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Peptides. 2007 May;28(5):1012-9. Epub 2007 Feb 12.

Central leptin gene therapy corrects skeletal abnormalities in leptin-deficient ob/ob mice.

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  • 1Department of Nutrition and Exercise Sciences, Oregon State University, Corvallis, OR 97331, USA. urszula.iwaniec@oregonstate.edu

Abstract

Skeletal growth is tightly coupled to energy balance via complex and incompletely understood mechanisms. Leptin-deficient ob/ob mice are obese and develop multiple pathologies associated with the metabolic syndrome. Additionally, ob/ob mice have skeletal abnormalities. The objective of this study was to evaluate the effects of leptin deficiency and long duration selective central leptin repletion via recombinant adeno-associated virus-leptin (rAAV-lep) gene therapy on bone in growing ob/ob mice. The ob/ob mice were injected in the hypothalamus with either rAAV-lep or rAAV-GFP (control vector). Treated ob/ob and untreated wild-type (WT) mice were then maintained on a normal diet for 15 weeks. In a second experiment, similarly treated mice along with a group of pair-fed mice were maintained for 30 weeks. Leptin was not detected in blood of either rAAV-lep- or rAAV-GFP-treated mice although rAAV-lep-treated mice displayed leptin transgene expression in the hypothalamus. As expected, rAAV-lep normalized body weight and food intake. Compared to WT mice, rAAV-GFP-treated ob/ob mice had decreased femoral length (by 1.6 mm or 10%, P<0.001), decreased total femur bone volume (by 3.3 mm(3) or 19%, P<0.001), but increased cancellous bone volume in the distal femur (by 0.04 mm(3) or 60%, P<0.09) and lumbar vertebrae (by 0.26 mm(3) or 118%, P<0.001). Treatment with rAAV-lep rescued the ob/ob skeletal phenotype by increasing femoral length and total bone volume, and decreasing femoral and vertebral cancellous bone volume, so that at 15 weeks post-rAAV-lep injection the ob/ob mice no longer differed from WT mice. No further skeletal changes in either the femur or lumbar vertebra were observed at 30 weeks post-rAAV-lep administration. The results suggest that hypothalamic leptin functions as an essential permissive factor for normal bone growth.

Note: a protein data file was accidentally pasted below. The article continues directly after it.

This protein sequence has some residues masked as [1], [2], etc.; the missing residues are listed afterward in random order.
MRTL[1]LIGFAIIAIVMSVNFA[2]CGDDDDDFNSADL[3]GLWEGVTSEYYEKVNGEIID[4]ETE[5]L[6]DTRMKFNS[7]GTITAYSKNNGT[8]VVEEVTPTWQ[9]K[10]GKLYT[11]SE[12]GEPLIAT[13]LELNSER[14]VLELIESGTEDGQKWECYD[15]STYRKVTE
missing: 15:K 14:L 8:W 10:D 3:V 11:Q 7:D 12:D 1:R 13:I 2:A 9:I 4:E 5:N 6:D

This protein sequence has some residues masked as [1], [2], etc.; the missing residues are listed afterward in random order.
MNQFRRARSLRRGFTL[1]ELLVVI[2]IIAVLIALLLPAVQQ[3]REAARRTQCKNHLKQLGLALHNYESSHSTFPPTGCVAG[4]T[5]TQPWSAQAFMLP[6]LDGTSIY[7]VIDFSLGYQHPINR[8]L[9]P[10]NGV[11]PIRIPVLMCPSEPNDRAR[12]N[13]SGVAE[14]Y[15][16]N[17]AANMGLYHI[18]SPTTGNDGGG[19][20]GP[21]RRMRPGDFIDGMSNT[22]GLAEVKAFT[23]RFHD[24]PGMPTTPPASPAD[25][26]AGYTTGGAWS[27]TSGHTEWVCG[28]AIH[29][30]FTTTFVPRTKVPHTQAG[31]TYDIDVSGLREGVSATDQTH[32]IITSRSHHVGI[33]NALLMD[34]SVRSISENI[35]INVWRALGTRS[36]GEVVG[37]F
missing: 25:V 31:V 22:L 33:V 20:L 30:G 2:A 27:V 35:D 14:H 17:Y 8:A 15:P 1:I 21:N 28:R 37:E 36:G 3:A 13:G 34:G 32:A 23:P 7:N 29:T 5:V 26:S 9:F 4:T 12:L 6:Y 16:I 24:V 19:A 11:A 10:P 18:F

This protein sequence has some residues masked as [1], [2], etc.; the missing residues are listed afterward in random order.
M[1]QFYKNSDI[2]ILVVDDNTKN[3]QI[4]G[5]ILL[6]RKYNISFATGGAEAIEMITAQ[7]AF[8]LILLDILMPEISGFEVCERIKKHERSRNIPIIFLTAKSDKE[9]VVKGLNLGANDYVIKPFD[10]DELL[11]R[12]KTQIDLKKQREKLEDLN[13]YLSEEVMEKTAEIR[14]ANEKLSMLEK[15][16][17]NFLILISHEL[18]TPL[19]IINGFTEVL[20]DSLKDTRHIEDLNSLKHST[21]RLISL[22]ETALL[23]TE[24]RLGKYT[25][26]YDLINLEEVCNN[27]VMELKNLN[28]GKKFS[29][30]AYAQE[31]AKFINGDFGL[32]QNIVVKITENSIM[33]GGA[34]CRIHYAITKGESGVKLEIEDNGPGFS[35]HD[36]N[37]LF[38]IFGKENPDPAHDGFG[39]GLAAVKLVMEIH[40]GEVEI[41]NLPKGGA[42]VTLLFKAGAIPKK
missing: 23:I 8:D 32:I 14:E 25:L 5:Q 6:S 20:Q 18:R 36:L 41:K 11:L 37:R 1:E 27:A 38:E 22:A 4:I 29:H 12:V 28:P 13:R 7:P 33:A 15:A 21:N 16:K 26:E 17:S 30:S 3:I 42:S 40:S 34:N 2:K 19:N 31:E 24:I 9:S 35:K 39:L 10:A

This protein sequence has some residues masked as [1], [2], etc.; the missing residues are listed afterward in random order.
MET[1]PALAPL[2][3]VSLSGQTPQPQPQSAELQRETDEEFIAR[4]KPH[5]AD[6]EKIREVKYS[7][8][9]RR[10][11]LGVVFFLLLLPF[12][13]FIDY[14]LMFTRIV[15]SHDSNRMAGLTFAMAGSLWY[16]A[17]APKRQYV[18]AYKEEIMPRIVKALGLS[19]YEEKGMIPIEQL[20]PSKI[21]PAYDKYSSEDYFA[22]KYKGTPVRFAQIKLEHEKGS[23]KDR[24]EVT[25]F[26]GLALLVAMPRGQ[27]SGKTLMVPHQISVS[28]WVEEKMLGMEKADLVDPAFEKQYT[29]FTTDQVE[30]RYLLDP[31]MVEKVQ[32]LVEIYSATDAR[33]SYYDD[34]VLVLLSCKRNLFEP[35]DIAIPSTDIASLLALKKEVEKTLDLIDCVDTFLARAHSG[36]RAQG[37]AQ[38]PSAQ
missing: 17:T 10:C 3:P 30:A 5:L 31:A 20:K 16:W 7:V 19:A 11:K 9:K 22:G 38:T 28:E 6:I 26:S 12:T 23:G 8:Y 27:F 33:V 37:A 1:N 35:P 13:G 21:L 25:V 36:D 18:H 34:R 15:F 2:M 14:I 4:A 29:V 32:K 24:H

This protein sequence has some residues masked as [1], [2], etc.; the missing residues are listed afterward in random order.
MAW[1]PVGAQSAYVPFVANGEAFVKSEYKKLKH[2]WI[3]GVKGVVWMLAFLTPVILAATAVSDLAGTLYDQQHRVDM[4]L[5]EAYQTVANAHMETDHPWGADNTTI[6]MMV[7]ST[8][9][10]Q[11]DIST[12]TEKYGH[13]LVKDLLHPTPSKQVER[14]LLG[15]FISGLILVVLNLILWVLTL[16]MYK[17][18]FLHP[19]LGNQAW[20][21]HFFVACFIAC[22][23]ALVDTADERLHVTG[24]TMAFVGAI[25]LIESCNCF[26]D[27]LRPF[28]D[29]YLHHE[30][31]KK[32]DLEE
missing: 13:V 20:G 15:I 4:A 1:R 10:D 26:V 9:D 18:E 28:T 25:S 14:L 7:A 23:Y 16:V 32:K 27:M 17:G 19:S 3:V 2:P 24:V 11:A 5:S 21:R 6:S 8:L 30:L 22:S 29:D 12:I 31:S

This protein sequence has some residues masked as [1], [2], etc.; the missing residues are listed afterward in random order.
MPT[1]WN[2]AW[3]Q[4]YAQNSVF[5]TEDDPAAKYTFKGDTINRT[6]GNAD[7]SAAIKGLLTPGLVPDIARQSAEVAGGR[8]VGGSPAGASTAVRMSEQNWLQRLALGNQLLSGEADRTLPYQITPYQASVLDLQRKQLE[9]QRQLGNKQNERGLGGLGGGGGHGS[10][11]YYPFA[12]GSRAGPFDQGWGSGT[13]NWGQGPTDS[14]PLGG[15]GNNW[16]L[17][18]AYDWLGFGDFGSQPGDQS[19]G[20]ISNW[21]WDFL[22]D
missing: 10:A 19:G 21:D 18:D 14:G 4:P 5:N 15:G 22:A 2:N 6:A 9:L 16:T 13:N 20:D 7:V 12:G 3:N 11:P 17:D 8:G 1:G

PMID:
17346852
[PubMed - indexed for MEDLINE]
PMCID:
PMC1986832
Free PMC Article

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